Adding fiber to your diet will help prevent heart disease

Adding fiber to your diet will help prevent heart disease

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Heart disease is a critical health issue. In fact, heart disease is the leading cause of death and a major cause of disability, according to the Centers for Disease Control.

Although commonly mistaken as a disease affecting mostly men and the elderly, heart disease is also a serious health risk for women of all ages.

The good news is that heart disease is largely preventable through positive lifestyle changes. Research shows that a diet rich in fiber reduces the incidence of risk factors for heart disease.

What is Dietary-Fiber?

Dietary-Fibre it describes the part of plant foods that your body can’t digest. Dietary-Fibre is present in all plants that are eaten for food, including fruits, vegetables, grains, and legumes.

It is probably best known for its ability to prevent and relieve constipation. What many people don’t realize is that fiber also provides other health benefits such as helping maintain a healthy heart.

Dietary-Fibre can be divided into two types:



These types have different effects on glucose metabolism—which is the rate at which your body processes sugar.

Soluble-Fiber dissolves in water, forming a gel in the intestines. The beneficial effects of them are reduced glucose and insulin responses because it slows the effect of carbohydrate absorption and digestion.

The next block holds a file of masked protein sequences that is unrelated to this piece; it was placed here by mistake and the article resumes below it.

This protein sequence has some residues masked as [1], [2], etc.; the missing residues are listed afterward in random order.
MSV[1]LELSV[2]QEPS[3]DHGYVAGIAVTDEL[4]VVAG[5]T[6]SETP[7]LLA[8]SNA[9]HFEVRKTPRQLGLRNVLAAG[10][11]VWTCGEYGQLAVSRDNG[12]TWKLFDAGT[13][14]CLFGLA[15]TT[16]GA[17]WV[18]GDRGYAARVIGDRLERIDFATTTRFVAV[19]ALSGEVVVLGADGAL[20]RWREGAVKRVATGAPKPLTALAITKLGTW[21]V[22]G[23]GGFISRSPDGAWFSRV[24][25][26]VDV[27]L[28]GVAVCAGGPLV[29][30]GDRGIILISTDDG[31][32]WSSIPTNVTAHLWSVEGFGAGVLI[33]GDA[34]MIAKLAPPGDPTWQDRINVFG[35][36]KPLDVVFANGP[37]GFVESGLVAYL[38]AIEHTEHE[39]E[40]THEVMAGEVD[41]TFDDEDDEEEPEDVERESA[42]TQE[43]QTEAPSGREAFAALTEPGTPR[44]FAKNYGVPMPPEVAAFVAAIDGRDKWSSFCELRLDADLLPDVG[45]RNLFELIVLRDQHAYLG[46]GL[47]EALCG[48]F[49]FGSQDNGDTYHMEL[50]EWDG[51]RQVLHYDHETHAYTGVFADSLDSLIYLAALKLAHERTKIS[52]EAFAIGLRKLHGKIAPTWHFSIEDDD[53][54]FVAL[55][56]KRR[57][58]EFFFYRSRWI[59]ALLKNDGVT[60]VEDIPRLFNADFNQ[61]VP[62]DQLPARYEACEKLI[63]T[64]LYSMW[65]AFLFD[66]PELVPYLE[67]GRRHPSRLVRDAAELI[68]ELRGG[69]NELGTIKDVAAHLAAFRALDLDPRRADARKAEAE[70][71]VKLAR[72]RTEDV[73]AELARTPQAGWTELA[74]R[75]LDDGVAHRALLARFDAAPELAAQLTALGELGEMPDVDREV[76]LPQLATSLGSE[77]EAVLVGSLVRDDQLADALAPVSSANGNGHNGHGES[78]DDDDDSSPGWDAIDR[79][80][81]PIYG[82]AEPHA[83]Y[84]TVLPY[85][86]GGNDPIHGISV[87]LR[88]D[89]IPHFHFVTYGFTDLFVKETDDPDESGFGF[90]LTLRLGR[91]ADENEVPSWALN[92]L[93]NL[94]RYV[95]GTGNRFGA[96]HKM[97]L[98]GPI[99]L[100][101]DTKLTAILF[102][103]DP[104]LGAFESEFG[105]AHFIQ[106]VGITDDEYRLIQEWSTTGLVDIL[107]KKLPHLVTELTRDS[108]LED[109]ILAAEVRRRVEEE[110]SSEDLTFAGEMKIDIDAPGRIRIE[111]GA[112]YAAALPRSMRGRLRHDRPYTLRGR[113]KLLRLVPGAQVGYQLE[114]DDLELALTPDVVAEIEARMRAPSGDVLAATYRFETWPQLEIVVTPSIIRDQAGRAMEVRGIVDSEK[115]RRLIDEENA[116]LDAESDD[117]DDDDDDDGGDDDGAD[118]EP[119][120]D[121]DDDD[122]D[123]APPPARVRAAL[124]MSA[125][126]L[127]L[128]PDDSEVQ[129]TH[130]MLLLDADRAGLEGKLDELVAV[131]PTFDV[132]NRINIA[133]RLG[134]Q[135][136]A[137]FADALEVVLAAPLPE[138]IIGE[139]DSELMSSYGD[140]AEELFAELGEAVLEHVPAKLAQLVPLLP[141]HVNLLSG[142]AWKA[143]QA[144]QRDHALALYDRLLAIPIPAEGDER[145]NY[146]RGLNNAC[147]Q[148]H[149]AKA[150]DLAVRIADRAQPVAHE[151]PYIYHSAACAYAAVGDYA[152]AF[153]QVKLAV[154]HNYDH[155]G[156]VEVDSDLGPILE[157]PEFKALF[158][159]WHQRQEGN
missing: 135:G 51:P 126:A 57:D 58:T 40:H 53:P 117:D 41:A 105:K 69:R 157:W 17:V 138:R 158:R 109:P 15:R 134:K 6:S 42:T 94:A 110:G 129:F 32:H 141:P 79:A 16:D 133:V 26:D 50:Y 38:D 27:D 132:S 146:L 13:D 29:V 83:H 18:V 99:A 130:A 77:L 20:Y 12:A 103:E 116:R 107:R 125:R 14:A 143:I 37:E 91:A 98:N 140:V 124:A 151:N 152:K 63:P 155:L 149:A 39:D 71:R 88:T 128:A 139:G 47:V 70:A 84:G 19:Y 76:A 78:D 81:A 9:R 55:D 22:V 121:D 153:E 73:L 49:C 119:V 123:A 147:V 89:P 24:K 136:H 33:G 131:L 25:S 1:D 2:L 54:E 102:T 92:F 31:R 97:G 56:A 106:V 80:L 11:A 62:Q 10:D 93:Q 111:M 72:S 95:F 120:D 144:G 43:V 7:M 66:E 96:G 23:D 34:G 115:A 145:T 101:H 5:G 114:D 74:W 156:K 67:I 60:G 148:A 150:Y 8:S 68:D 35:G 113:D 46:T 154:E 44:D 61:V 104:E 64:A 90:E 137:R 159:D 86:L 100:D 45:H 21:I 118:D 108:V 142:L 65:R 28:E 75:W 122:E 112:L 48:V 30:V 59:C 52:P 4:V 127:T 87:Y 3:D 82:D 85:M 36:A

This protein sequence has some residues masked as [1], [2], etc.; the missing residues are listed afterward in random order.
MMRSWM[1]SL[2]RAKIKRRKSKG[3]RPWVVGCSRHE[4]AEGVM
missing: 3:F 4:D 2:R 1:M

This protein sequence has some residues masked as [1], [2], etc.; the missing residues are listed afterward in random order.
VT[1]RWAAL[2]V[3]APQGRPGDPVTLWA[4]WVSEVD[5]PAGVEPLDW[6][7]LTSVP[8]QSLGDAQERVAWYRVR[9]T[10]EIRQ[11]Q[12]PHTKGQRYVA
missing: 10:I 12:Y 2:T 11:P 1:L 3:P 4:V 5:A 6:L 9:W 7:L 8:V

Insoluble-Fiber doesn’t dissolve in water and increases the movement of material through your digestive tract allowing less time for carbohydrates to be absorbed in the gastrointestinal tract, thus relieving insulin demand.

How much per day?

The average daily intake is about 5 to 14 grams per day. However, recommendations from the National Academy of Sciences, Institute of Medicine are that adults should consume 21 – 38 grams per day, depending on age and gender.


19 – 30 Age 38 grams/day
31 – 50 Age 38 grams/day
51 – 70 Age 30 grams/day
70+ Age 30 grams/day


19 – 30 Age 25 grams/day
31 – 50 Age 25 grams/day
51 – 70 Age 21 grams/day
70+ Age 21 grams/day

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Heart Disease

High intake of Dietary-Fibre has been linked to a lower risk of heart disease in a number of large studies that followed people for many years. These early nutrition research findings have been borne out by countless subsequent studies.

One recent study found that every additional 10 grams consumed on a daily basis cuts the risk of coronary heart disease death by 27 percent.

In a Harvard study of over 40,000 male health professionals, researchers found that a high total Dietary-Fibre intake was linked to a 40 percent lower risk of coronary heart disease, compared to a low intake. A related Harvard study of female nurses produced quite similar findings.

Another study of over 31,000 California Seventh-day Adventists found a 44 percent reduced risk of nonfatal coronary heart disease and an b>11 percent reduced risk of fatal coronary heart disease for those who consumed more of Fibre in their diets. One minor change in their diets provided a protective effect that could save their lives.Another strong predictor of heart disease is abnormal blood cholesterol levels.

Soluble-Fibre reduces the absorption of cholesterol in your intestines by binding with bile (which contains cholesterol) and dietary cholesterol so that the body excretes it.

While atherosclerotic heart disease (the process of progressive thickening and hardening of the walls of arteries from fats and cholesterol deposits on their inner lining) is the most prevalent cause of death, it is perhaps the most modifiable one.

Type 2 diabetes is the most common form of diabetes. Diabetes leads to heart disease and stroke.